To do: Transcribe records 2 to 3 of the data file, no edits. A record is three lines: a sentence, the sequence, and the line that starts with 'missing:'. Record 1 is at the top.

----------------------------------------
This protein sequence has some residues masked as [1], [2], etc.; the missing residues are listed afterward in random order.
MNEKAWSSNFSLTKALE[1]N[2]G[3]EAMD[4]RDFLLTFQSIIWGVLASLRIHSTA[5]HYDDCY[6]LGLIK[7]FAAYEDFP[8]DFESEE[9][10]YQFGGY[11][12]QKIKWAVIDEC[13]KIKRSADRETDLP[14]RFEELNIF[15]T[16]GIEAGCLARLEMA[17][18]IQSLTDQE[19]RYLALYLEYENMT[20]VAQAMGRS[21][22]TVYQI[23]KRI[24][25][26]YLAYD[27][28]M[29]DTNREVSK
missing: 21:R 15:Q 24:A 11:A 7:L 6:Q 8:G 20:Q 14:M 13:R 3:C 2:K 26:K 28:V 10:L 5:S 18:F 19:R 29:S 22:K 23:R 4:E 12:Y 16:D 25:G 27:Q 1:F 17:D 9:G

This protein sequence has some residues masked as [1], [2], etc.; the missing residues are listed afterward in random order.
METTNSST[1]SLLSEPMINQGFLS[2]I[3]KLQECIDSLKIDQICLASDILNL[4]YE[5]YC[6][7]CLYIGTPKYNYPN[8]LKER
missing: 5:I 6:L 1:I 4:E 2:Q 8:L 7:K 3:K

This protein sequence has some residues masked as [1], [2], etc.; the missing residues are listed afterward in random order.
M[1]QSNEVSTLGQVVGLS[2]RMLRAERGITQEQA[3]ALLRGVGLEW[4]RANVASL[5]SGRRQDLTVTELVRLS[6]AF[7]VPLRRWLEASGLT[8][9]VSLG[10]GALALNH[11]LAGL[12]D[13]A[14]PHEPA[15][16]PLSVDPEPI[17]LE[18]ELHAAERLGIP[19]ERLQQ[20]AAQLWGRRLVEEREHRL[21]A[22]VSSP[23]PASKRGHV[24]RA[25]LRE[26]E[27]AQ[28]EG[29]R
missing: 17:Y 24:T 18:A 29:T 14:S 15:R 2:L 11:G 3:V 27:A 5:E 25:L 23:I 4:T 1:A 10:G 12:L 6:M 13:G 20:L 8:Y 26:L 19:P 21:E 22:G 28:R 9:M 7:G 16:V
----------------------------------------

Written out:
This protein sequence has some residues masked as [1], [2], etc.; the missing residues are listed afterward in random order.
METTNSST[1]SLLSEPMINQGFLS[2]I[3]KLQECIDSLKIDQICLASDILNL[4]YE[5]YC[6][7]CLYIGTPKYNYPN[8]LKER
missing: 5:I 6:L 1:I 4:E 2:Q 8:L 7:K 3:K

This protein sequence has some residues masked as [1], [2], etc.; the missing residues are listed afterward in random order.
M[1]QSNEVSTLGQVVGLS[2]RMLRAERGITQEQA[3]ALLRGVGLEW[4]RANVASL[5]SGRRQDLTVTELVRLS[6]AF[7]VPLRRWLEASGLT[8][9]VSLG[10]GALALNH[11]LAGL[12]D[13]A[14]PHEPA[15][16]PLSVDPEPI[17]LE[18]ELHAAERLGIP[19]ERLQQ[20]AAQLWGRRLVEEREHRL[21]A[22]VSSP[23]PASKRGHV[24]RA[25]LRE[26]E[27]AQ[28]EG[29]R
missing: 17:Y 24:T 18:A 29:T 14:S 15:R 2:L 11:G 3:V 27:A 5:E 25:L 23:I 4:T 1:A 10:G 12:L 6:M 13:G 20:L 8:Y 26:L 19:P 21:E 22:G 28:R 9:M 7:G 16:V